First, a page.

Mali plays host to bioenergy forum

A three-day Bioenergy Forum for the ECOWAS Region was held at the end of last month in Bamako, the capital of the African country Mali. The event formed part of efforts to support the development of regional and national bioenergy strategies to assist the member states to roll out modern bioenergy products and services.
Mali plays host to bioenergy forum

The Forum was co-organized by the ECOWAS Centre for Renewable Energy and Energy Efficiency (ECREEE) and the Global Bioenergy Partnership (GBEP), and was supported by the governments of Brazil, Canada, Mali and the US, as well as by UNDP Regional Energy Project for Poverty Reduction, UNEP, UN Foundation, and the Global Alliance of Clean Cookstoves.

It was also held as part of the UN’s 2012 International Year of Sustainable Energy For All, while the deliverables from the event will be presented in a GBEP meeting/event on the side lines of the RIO+20 United Nations Conference on Sustainable Development.

The meeting initiated a regional dialogue and peer-to-peer learning to support ECOWAS Member States in developing regional and national bioenergy strategies, which will help meet energy needs and create a vibrant and sustainable modern bioenergy sector that promotes economic growth, rural development, and poverty alleviation.

Benefits of bioenergy discussed

The Forum presented new methods and information developed by GBEP Partners and Observers on assessing the economic, environmental and social benefits and challenges of modern bioenergy. Special emphasis was given to the means to promote simultaneously food and energy security and the possibility of alleviating the negative health and environmental effects that derive from the use of traditional biomass fuelwood for cooking.

Furthermore, the Forum provided concrete examples of success stories from Africa and presented policy tools from UNEP, FAO and the Global Bioenergy Partnership that can promote the creation of a sustainable bioenergy sector that can drive economic growth without harming environmental and social conditions, and even improve them.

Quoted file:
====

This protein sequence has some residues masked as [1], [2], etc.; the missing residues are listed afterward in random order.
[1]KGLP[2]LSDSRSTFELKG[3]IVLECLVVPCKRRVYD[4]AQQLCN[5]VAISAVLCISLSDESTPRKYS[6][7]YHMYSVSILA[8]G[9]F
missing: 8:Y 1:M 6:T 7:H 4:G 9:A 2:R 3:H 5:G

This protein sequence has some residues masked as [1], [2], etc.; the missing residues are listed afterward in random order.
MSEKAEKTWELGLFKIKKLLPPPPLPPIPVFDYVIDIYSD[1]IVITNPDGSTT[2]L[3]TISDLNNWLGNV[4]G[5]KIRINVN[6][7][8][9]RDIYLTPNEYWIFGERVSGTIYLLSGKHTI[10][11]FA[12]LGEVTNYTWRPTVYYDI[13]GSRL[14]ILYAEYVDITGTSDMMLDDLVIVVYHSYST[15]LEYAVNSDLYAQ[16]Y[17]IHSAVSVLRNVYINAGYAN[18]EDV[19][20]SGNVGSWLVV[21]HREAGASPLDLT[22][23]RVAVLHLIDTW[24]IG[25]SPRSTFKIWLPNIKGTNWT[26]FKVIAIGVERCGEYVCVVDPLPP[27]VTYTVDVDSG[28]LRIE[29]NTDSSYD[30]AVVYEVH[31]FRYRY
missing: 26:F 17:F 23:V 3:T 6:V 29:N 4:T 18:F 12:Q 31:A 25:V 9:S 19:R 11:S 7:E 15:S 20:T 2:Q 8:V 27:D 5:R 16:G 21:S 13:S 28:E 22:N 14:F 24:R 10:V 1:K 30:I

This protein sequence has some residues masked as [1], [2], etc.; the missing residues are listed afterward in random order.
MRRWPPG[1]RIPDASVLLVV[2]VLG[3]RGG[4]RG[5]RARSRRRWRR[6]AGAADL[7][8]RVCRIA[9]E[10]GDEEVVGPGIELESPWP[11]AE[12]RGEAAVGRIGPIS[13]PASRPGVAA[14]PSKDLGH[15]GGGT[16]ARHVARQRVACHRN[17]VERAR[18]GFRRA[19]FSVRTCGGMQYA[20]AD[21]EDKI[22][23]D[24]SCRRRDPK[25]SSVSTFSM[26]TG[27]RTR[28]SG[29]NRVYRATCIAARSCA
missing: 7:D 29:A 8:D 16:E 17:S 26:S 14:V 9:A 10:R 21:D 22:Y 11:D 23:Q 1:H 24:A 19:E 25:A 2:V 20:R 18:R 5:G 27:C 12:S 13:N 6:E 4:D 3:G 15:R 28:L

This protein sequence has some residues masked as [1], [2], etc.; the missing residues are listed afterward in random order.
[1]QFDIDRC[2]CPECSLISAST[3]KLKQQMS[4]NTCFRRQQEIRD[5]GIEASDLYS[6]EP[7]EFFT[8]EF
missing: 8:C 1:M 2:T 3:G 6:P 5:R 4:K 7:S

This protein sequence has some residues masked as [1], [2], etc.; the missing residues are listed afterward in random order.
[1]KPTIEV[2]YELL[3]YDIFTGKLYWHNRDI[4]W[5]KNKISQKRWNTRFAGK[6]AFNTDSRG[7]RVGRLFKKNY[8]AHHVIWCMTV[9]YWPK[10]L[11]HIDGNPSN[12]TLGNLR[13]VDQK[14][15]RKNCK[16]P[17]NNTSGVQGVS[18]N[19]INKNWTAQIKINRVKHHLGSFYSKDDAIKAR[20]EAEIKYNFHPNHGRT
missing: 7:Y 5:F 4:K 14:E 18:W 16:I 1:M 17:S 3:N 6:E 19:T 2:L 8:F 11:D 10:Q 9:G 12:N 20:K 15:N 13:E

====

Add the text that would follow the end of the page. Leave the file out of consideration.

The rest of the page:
In his opening statement at the Forum on 19 March, the Honourable Habib Ouane, Mali's Minister of Mines, Energy and Water Resources, remarked that “the high population growth rate of Member States is among the challenges to meeting the region’s energy demand with serious health consequences.” He therefore urged Member States “to take adequate steps to address the challenges through appropriate policies within the framework of the ECOWAS White Paper to promote the region’s economic development”.

“The region continues to face major challenges in the sustainable supply of energy services despite its significant bio-energy resources,” added Ebrima Njie, the Commissioner for Infrastructure at the ECOWAS Commission. “The region has one of the lowest access rates of modern energy services, which inhibits the prospects for developing economic activities, enhancing food security and reducing poverty. According to official statistics, 70 per cent of the region’s overall energy demand comes from traditional biomass of wood and inefficiently produced charcoal, posing negatives effects on the environment, ecosystems and health of women and children.”

Emerson Kloss, Division Head of the Brazilian Ministry of External Relations, commented that the event provided an opportunity for a “vivid exchange of experiences among ECOWAS countries in the implementation of bioenergy programmes and with the potential of the region to use bioenergy as a tool for sustainable development”.

Meanwhile, Raffi Balian, Senior Advisor for Bioenergy and Renewable Energy at the United States Department of State, said that positive discussions were held on a number of important issues, including the need for clean cooking fuel and the importance of energy access for economic development, poverty alleviation, and food security.

The event will be followed by technical meetings to continue the discussion on a number of key issues including, but not limited to, resource assessments and mapping for sustainable bioenergy production; best practices in forest management; biomass to bioenergy conversion processes relevant to West Africa, including clean cookstove technology; and Integrated Food-Energy Systems and agro-forestry.

The Forum contributed to building consensus among the various segments of society in ECOWAS member states, namely policy makers and officials from the Ministries of Energy, Agriculture and Environment, private sector individuals, civil society representatives, and the general public, to develop a framework to broaden and accelerate the development and deployment of sustainable modern bioenergy.

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